So instead of in your loop performing this pseudocode: “if s is Foreign, multiply its valueInDollars by conversionRate”…

…you want to redefine valueInDollars in your ForeignStockHoldings class to apply its conversionRate on your behalf, transparently to the loop.

So in summary, you need to:
1 Change your loop variable to be a pointer to StockHoldings instead of ForeignStockHoldings
2 In ForeignStockHoldings, define new valueInDollars and costInDollars methods that handle the conversion factor

That should be enough to make everything Just Work.

  • Footnote: it’s possible there are exceptions to my statement above about never treating a parent like a child, but I’m not aware of any.

#3

Thanks. I get it. I did have the foreign stock class methods applying the conversion factors when appropriate. That much worked. The problem I was having was when I tried to get more detailed and state the value paid per stock, which is a float value directly from the object to which no conversion factor has been applied.

I found an NSObject class method that seems to do what I wanted to do:

[code] for (StockHolding *s in stocksArray) {

        //This is an NSObject class method that asks whether the object is of a given class.  The return is a BOOL.
       BOOL check = [s isMemberOfClass:[ForeignStockHoldings class]];
        
        //Use the BOOL to find foreign stocks in the array.
        if (check == YES) {
            
            NSLog(@"This was a foreign stock purchase.  The total cost of the purchase in US dollars was $%.2f, and the current value is $%.2f.", [s costInDollars], [s valueInDollars]);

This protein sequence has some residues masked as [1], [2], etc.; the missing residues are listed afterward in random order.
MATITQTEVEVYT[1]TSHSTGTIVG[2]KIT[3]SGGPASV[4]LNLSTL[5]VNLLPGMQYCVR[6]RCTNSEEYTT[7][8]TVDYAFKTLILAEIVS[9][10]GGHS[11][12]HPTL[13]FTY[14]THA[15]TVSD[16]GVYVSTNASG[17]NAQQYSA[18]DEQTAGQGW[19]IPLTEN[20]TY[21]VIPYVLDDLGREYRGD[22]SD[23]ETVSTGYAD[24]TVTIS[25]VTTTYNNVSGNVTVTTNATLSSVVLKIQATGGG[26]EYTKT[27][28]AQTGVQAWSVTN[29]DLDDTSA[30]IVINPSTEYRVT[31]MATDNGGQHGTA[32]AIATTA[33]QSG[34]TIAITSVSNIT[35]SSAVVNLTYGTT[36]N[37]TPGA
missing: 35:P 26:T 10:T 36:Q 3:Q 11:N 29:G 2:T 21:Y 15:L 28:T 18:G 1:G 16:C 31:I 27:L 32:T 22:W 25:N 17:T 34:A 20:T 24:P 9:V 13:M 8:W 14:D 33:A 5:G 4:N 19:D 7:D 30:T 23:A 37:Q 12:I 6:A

// If the BOOL was NO, then you don't have a foreign stock, so continue.
        } else { 
            float profitOrLoss = [s valueInDollars] - [s costInDollars];
            NSLog(@"You purchased %d shares of this stock at a per share cost of $%.2f. The current per share price is $%.2f, giving you a current holdings value of $%.2f.", [s numberOfShares], [s purchaseSharePrice], [s currentSharePrice], [s valueInDollars]);
            if (profitOrLoss > 0) {
                NSLog(@"Congratulations!  You made $%.2f", profitOrLoss);
            } else if (profitOrLoss < 0) {
                profitOrLoss = profitOrLoss * -1;
                NSLog(@"Bad investment.  You lost $%.2f", profitOrLoss);          
            } else NSLog(@"No profit or loss on that stock.");[/code]

#4

Gotcha. I’d still recommend handling it within the class instead of outside it.

A few options:
[ul]
[li]Add an instance variable to represent the currency symbol[/li]
[li]Add an instance variable to represent the currency label[/li]
[li]Override description and rely on that to display all the details you want[/li]
[li]Add purchaseSharePriceAsString and currentSharePriceAsString methods (would need to be overridden for ForeignStockHoldings or combined with the earlier options)[/li][/ul]

In fact, you could do any combination of these.

Below are a couple of methods I added to StockHolding to experiment with this:

- (NSString *)purchasePriceAsString
{
    return [NSString stringWithFormat:@"%@%0.2f",
            [self currencySymbol], [self purchasePrice]];
}

- (NSString *)currentPriceAsString
{
    return [NSString stringWithFormat:@"%@%0.2f",
            [self currencySymbol], [self currentPrice]];
}

Then, I updated my init methods in StockHoldings to call setCurrencySymbol:@"$", and when creating foreign holdings, you could call setCurrencySymbol from outside the class.

At this point, you should be able to write a loop that handles all holdings identically, regardless of the real class.


#5

Cooooool. :sunglasses: